Two members of an expert panel in the middle of deciding which superannuation funds can be default funds have been stood aside over the potential for a conflict of interest.
This puts a question over the timetable to decide which funds should be default, those where payments automatically go to if members haven’t make a decision on how to invest.
For a superannuation fund, being an authorised default fund is critical because that’s where the bulk of member funds end up – about $10 billion in annual contributions from workers covered by awards.
Vicki Allen and Stephen Gibbs, both appointed by the former Labor government to the Work Fair Commission’s review, have both been stood aside on a potential conflict of interest.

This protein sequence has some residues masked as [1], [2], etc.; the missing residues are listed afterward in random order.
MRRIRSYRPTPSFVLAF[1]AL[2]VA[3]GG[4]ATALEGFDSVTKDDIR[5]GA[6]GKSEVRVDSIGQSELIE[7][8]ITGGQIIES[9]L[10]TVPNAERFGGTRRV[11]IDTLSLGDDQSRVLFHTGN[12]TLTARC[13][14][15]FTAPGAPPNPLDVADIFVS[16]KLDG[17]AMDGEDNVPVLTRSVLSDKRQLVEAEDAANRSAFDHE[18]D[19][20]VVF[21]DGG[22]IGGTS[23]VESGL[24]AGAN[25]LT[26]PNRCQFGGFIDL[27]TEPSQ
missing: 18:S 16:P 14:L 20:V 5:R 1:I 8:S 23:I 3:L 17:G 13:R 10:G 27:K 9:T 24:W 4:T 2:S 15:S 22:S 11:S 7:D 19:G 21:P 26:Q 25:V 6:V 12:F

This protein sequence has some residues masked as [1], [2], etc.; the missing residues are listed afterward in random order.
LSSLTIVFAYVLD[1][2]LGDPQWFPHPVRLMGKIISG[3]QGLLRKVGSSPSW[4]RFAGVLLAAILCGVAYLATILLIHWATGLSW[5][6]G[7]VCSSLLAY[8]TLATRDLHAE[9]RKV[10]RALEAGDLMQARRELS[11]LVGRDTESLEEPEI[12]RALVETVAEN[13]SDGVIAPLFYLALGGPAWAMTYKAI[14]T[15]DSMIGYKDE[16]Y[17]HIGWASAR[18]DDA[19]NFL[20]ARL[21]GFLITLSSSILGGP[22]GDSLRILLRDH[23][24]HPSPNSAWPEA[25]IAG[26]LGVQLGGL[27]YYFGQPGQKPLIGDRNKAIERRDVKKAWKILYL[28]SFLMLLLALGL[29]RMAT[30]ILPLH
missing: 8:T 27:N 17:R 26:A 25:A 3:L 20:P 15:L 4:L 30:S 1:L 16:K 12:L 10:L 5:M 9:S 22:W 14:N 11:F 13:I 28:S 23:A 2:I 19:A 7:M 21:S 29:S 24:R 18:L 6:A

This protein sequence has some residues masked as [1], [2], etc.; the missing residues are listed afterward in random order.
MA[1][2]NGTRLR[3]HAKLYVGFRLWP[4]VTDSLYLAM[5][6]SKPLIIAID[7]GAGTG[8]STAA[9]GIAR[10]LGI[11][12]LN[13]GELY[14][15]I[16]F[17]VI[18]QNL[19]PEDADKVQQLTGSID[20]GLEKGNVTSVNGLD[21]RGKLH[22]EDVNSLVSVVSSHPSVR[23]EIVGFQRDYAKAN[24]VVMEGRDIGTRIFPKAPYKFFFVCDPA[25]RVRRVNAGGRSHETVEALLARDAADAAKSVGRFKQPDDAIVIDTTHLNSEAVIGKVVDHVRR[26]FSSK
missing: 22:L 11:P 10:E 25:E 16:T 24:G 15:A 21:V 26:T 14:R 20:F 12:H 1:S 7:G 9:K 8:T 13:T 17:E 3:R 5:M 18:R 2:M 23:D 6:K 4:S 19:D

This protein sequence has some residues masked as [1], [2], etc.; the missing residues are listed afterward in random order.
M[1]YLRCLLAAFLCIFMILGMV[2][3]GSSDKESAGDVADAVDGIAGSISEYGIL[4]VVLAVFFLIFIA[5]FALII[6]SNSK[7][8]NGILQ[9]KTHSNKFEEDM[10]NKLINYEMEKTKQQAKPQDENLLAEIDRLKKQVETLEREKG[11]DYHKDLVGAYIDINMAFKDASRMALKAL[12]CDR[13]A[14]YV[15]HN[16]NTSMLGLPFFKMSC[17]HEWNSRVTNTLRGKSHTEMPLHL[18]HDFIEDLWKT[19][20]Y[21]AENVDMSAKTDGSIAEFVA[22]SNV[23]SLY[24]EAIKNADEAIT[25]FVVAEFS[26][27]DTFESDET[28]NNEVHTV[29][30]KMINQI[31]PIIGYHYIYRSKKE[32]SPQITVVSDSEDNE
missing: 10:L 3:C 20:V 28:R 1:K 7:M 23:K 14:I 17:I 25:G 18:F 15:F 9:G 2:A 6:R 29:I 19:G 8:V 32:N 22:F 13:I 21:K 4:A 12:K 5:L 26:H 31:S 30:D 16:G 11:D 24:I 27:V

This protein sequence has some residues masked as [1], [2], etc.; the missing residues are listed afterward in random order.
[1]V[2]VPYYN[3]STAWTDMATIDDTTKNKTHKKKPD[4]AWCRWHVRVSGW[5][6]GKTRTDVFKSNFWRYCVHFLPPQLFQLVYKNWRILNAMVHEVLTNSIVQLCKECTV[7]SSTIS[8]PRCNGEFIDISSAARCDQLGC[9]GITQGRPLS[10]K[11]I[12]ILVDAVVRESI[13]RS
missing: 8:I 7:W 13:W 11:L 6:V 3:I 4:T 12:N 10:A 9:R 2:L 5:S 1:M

Commission chairman Justice Iain Ross says Allen is a trustee of the MTAA Superannuation Fund and Gibbs is a director of Australian Ethical Superannuation.
Both the experts could, during the review process, receive commercially sensitive information about competitors to the funds they were directors of.
Employment minister Eric Abetz, answering a question in the Senate, said the three part-time expert panel members, including Gibbs and Allen, were being paid $920 a day.
Abetz made it clear he didn’t support the appointees who were appointed by the current Opposition Leader Bill Shorten.
The remaining member of the three-member expert panel is Arthur Apted who has told the commission he is not a director or trustee of a superannuation fund.
Default funds are reviewed every four years under the terms of the Fair Work Act.
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